The lottery is now an outlaw from one end to another of our country. . . The fight is finished, and we can press on to new conflicts with greater faith and courage." But an editorial in one of the daily papers last week begins with these words: "The Federal Government has won another notable victory in its long campaign to stamp out the lottery evil." The fact that the Louisiana Lottery, supposed by most people to be long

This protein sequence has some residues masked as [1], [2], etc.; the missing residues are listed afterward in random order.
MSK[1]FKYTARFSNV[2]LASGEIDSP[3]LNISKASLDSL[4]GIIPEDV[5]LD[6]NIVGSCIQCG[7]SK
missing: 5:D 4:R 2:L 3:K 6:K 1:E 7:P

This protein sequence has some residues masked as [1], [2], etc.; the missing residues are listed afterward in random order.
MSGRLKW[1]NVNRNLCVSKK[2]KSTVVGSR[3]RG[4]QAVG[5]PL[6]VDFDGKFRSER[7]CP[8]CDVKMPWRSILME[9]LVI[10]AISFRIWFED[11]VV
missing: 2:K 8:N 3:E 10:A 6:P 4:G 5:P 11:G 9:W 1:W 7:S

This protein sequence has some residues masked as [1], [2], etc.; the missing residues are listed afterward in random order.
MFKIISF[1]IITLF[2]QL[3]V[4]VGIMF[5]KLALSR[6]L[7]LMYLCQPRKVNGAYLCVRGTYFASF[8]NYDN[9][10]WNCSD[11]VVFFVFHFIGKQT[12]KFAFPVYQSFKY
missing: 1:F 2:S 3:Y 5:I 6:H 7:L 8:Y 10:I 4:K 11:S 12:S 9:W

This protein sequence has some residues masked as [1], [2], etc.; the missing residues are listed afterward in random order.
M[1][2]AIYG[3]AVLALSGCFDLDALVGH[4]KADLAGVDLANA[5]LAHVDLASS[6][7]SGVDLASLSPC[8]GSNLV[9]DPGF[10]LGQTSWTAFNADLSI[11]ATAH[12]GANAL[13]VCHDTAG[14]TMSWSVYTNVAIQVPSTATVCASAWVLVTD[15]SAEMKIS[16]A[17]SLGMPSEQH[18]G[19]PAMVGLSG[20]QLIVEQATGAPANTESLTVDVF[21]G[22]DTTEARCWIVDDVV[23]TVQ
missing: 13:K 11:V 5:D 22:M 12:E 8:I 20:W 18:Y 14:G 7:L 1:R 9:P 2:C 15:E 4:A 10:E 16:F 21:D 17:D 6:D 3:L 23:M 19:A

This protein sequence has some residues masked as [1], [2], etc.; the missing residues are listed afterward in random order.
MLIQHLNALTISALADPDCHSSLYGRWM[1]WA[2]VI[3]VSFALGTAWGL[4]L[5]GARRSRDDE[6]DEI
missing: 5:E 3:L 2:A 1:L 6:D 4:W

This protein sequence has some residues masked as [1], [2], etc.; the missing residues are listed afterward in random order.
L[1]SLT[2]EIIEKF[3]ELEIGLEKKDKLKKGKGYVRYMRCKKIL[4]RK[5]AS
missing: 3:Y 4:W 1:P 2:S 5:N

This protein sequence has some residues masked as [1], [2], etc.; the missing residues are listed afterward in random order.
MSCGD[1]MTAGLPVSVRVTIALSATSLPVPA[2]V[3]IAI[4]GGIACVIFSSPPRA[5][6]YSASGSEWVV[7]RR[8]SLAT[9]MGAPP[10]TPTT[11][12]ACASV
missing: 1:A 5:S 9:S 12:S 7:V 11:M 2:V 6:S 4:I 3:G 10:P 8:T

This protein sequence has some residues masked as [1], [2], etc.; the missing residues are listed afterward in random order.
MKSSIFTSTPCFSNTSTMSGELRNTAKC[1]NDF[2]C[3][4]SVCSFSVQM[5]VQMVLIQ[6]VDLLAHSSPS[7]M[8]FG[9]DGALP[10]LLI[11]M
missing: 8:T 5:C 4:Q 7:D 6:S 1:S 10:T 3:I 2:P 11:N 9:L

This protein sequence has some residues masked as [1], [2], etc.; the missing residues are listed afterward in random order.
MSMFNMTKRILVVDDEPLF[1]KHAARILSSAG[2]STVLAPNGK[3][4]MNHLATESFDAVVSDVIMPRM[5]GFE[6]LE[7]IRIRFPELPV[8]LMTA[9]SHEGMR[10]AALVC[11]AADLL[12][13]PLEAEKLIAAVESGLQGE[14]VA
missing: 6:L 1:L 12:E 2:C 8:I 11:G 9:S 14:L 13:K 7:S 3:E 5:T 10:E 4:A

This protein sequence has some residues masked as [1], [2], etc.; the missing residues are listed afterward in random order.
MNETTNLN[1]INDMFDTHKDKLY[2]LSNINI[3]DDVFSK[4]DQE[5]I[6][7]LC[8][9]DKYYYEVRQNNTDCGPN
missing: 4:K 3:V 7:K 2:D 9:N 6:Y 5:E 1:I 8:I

Johnston, of Louisiana, and by Dr. Samuel H. Woodbridge, of the Massachusetts Institute of Technology; while The Outlook inay be permitted to mention also the special series of articles written for its columns by the late Charles B. Spahr, then a member of its staff, who visited Louisiana under commission from The Outlook to study the subject thoroughly in all its bearings and to carry on as well in its editorial columns an energetic war against what was regarded as a National evil of portentous proportions.